Balanced Rock, Arches National Park Trip Report
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November 24, 2005
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John is an avid hiker, spending a goodly portion of his time up in the hills, or sitting in front of a computer. Either way, most of what finds his eye is green, or blue, - organic, or lcd. John likes this website, hopes you do too, and invites you to write a review of a couple hikes you've done!
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There are photographers, and then there is me. When I am not at work, and sometimes even while there am thinking about photography and the outdoors. Representing it Wasatch style, yo!
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Trail Notes: Balanced Rock isn't really much of a hike - more of a roadside attraction. That said, I would certainly stop to check it out. Pictures of Balanced Rock are best taken in the late afternoon near sunset. We were here about 10 minutes before sunset which make the shades of red in the sandstone all that much more vibrant.
Balanced rock sits on top of a pedestal 53 feet from the base. Balanced rock is roughly 100 feet wide and 100 feet tall. From below balanced rock there are nice views looking to both the north and west.
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Reviewed By: Anonymous on Monday, September 5, 2011 @ 08:03:02 AM
Review: Great hike actually, not easy but anticipating some awesome veiws we kept on, only to throw in the towel and turn back just alittle past Eunice Lake due to bombardment of mosquitos. That was extremely disappointing. No amount of repelant seemed to work, they were in our eyes, noses, hair, they really did defeat us. Next year we'll try a little earlier in the season and hopefully we'll avoid mosquito season (we hiked Sept. 4th). It's a beautiful hike with some gorgeious views. I'd rate it 3 1/2 on the strenuous scale.
Camp Muir - Great but not for the unprepared
Reviewed By: Anonymous on Saturday, March 27, 2010 @ 09:41:42 AM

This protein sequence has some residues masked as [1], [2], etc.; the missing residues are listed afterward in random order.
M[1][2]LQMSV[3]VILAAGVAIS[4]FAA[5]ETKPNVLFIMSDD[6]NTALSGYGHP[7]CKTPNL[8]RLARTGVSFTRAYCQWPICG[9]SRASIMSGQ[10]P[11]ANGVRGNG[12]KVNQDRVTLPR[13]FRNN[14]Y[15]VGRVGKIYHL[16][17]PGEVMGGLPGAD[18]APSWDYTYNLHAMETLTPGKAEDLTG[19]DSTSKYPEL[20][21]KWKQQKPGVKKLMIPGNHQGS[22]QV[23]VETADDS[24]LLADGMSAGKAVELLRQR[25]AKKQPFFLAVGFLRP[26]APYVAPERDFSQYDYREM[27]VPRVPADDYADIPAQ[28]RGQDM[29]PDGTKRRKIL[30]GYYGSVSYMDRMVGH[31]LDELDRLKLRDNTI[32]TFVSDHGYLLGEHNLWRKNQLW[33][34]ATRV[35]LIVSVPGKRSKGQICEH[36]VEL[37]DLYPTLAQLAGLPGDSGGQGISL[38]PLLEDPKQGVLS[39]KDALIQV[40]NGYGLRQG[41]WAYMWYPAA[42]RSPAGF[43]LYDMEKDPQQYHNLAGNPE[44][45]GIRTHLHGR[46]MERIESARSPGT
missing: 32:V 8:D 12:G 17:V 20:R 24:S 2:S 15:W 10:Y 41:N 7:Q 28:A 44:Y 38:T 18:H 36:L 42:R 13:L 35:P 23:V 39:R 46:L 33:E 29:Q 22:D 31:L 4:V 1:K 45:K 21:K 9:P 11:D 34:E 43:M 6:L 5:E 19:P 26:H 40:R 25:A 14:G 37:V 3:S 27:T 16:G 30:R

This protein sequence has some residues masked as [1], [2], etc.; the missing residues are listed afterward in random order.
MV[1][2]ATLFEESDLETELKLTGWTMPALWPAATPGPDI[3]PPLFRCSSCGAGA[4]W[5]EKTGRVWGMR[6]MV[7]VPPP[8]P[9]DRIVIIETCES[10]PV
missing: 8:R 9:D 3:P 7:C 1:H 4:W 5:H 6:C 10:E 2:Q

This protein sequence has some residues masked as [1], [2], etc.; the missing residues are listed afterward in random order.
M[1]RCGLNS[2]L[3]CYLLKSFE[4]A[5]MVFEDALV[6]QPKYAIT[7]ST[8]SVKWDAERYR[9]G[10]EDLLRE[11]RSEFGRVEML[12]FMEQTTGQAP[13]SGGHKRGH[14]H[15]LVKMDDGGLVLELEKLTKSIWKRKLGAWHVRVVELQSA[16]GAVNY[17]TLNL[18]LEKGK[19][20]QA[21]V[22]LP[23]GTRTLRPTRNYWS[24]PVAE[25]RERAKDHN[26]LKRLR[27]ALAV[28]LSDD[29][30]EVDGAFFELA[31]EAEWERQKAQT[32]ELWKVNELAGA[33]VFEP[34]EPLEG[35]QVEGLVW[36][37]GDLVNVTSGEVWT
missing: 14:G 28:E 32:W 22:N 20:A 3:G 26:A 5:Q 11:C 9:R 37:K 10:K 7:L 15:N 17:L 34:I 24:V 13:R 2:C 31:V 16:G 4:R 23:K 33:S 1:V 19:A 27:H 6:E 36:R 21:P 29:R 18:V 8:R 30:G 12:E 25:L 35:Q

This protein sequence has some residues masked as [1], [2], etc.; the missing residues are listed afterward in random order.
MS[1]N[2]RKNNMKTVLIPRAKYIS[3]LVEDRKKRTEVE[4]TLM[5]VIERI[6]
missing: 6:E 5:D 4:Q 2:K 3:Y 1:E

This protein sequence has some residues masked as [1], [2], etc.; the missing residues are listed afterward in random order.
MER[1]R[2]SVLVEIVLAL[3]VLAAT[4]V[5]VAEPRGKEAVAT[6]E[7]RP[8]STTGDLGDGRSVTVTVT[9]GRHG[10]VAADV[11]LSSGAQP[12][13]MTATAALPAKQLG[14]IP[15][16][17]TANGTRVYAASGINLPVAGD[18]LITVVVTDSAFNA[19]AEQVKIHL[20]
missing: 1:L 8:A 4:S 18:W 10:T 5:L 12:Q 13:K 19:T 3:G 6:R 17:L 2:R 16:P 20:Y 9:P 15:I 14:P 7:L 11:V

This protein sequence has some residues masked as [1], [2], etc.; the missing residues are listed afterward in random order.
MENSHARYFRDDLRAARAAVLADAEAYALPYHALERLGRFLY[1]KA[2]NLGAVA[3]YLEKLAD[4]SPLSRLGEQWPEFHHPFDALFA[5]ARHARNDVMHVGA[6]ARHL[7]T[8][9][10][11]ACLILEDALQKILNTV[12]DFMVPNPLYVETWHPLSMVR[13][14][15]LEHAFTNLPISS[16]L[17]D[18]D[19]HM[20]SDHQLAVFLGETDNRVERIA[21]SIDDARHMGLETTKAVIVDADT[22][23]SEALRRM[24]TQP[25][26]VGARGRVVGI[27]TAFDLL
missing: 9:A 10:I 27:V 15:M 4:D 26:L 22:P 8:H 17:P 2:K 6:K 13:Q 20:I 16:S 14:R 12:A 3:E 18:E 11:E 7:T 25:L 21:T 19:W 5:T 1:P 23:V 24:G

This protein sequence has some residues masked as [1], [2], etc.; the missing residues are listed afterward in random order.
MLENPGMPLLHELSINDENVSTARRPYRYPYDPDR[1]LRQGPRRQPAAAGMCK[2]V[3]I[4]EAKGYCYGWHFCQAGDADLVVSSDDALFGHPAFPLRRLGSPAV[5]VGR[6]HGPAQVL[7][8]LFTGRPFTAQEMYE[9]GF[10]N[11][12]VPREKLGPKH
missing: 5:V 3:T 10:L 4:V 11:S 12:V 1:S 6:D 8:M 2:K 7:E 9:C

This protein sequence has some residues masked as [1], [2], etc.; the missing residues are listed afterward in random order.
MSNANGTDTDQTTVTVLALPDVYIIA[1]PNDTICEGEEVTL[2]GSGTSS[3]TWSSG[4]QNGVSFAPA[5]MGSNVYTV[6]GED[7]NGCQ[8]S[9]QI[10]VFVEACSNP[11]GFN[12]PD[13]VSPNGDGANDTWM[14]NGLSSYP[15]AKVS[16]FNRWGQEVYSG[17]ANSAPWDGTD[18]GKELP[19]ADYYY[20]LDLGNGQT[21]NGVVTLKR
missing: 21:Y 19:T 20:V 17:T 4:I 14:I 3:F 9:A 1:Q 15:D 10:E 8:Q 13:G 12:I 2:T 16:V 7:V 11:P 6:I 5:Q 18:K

I was invited last minute on a "quick day hike" to Rainier's Camp Muir with a group of guys from our church. I have hiked Mt. Si, Twin Falls, and the usual day hkkes that have some adventure in them, so I felt like this would be "doable" - and lest I give anyone the wrong idea, in the end it was "doable" - however it was a TON more effort and endurance than I imagined. For completeness, I am 34, in average shape, run a few miles a week, hit the gym..well, maybe once a week, and eat fairly well. We left from Snoqualmie at 7AM March 20, 2010 and reached Paradise Ranger station at 9AM. The idea was to carry Ski's or snowboards on our backs, hike up, and ski down. For those curious we carried our ski boots locked in our bindings (as if the ski's and pack weren't enough weight). Luckily I had purchased a pair of decent hiking boots (Asolo from REI) as I would say they were barely enough. They were great for the first 2.5 miles until the snow pack was harder and we kept hitting inclines that called for kicking your toes in. There were 11 of us hiking (9 guys, 2 girls), with two guys and one girl being very experienced hikers/climbers - one on his way to completing the 7 summits. Thankfully they were of tremendous help since about 1.5 miles in these guys came and grabbed some extra weight from a few of us 'slackers" and took our ski boots to carry for us. It was a great clear day for hiking, otherwise I can see how one could eaily get lost in the expansive views, peaks, snow, etc. there were several inclines that I would call "severe" although no Ice axe is really needed for the most part as long as you have hiking poles. Many of us had ski poles and a few had nothing. After what seemed like all day (it was really about 4 hours in), I finally had Camp Muir in sight. It was exciting, but I did not realize that at that altitude, and at my slow speed it was still about an hour away. It was probably 1000 feet ahead, but still, I was exhausted, in need of breaks frequently, and moving at a snail's pace. It was really a new degree of atience that I had never tapped into. Even as I approached the camp within 25 feet, I was stopping for breaks and making one slow step after the next. The last 25 feet took about 15 minutes. Once at the top when I could shed my pack and skis, I quickly crawled into the brick building to get out of the 50 mph wind that had quickly whipped up. Inside, it was quiet and calm and a great break from that exhausting climb. After about 20 minutes of rest, since the rest of my group had ben there for at least 45 minutes already, we crawled out, clicked into skis, and began the trek down. In the end it was 5 hours up and 1.5 hours down on skis.